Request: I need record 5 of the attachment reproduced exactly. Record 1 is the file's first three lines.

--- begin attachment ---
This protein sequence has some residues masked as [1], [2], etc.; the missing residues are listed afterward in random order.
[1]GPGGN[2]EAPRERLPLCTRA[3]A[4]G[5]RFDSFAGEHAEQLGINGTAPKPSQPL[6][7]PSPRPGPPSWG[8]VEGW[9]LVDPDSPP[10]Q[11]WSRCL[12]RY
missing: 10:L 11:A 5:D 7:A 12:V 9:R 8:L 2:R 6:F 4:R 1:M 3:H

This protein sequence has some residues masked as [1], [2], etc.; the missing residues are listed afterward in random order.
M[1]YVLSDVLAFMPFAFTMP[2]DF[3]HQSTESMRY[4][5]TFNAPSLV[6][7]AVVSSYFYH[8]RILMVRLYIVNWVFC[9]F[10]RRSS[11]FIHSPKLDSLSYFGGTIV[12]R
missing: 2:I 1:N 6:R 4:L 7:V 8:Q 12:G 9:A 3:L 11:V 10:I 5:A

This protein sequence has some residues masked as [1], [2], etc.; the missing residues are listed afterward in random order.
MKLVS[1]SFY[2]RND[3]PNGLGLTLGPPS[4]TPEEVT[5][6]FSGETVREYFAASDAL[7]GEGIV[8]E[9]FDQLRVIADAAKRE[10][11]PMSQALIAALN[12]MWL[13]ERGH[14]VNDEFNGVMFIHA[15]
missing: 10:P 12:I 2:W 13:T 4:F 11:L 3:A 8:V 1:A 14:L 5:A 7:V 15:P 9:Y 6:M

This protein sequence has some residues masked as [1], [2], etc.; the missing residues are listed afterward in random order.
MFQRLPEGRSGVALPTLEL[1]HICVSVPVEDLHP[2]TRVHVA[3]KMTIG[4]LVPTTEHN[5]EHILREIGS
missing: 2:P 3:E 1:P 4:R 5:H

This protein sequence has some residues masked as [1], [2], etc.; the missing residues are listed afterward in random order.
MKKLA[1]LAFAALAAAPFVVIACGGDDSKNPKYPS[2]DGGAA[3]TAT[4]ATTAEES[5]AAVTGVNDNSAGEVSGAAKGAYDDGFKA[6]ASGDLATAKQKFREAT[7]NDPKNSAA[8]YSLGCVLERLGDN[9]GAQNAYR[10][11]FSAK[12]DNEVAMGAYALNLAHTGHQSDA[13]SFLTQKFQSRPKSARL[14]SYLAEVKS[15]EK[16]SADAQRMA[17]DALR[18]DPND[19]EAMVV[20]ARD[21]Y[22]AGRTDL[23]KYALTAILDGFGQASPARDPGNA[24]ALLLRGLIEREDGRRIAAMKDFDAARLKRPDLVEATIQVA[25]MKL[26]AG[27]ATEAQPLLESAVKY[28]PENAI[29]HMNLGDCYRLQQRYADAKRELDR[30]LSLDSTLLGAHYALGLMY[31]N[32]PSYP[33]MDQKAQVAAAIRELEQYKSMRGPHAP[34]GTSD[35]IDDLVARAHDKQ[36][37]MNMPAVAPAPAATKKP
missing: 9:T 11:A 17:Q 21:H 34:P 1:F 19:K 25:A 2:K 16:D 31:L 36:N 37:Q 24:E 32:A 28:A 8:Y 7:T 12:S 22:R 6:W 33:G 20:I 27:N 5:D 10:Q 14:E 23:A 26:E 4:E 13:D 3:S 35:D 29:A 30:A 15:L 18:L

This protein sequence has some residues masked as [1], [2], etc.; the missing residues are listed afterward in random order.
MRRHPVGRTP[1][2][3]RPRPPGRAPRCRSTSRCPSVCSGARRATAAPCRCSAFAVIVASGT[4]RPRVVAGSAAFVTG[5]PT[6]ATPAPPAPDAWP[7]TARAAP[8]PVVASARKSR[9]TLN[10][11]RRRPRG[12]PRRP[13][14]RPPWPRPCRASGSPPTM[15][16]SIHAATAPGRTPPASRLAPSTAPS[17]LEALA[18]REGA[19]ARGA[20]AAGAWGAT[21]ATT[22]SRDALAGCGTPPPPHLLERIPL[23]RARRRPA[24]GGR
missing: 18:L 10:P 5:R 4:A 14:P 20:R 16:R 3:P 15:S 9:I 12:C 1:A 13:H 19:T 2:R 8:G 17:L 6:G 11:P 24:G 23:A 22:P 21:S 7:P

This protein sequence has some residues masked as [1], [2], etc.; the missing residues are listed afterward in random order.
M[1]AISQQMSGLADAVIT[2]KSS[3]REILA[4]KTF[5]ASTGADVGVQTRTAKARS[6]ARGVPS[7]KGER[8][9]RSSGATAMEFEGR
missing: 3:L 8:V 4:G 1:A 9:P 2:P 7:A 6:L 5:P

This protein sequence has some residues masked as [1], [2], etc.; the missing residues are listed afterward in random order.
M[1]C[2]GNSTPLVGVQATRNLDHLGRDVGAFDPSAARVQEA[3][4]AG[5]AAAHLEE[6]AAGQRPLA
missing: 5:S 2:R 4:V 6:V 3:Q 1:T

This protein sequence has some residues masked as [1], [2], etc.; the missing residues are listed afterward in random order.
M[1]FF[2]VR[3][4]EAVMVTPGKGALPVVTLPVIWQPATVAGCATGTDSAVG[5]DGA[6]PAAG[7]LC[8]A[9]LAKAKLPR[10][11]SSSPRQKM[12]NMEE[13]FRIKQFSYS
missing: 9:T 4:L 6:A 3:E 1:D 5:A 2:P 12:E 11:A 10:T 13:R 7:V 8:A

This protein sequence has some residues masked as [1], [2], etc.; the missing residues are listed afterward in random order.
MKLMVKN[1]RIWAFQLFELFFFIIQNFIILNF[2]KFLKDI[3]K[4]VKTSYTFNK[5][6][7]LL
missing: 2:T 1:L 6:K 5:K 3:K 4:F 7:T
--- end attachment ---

This protein sequence has some residues masked as [1], [2], etc.; the missing residues are listed afterward in random order.
MKKLA[1]LAFAALAAAPFVVIACGGDDSKNPKYPS[2]DGGAA[3]TAT[4]ATTAEES[5]AAVTGVNDNSAGEVSGAAKGAYDDGFKA[6]ASGDLATAKQKFREAT[7]NDPKNSAA[8]YSLGCVLERLGDN[9]GAQNAYR[10][11]FSAK[12]DNEVAMGAYALNLAHTGHQSDA[13]SFLTQKFQSRPKSARL[14]SYLAEVKS[15]EK[16]SADAQRMA[17]DALR[18]DPND[19]EAMVV[20]ARD[21]Y[22]AGRTDL[23]KYALTAILDGFGQASPARDPGNA[24]ALLLRGLIEREDGRRIAAMKDFDAARLKRPDLVEATIQVA[25]MKL[26]AG[27]ATEAQPLLESAVKY[28]PENAI[29]HMNLGDCYRLQQRYADAKRELDR[30]LSLDSTLLGAHYALGLMY[31]N[32]PSYP[33]MDQKAQVAAAIRELEQYKSMRGPHAP[34]GTSD[35]IDDLVARAHDKQ[36][37]MNMPAVAPAPAATKKP
missing: 9:T 11:A 17:Q 21:H 34:P 1:F 19:K 25:A 2:K 16:D 31:L 36:N 37:Q 24:E 32:A 28:A 8:Y 7:T 12:S 22:R 6:W 33:G 20:I 27:N 5:D 10:Q 14:E 23:A 26:E 4:E 13:D 3:S 35:D 29:A 30:A 15:L 18:L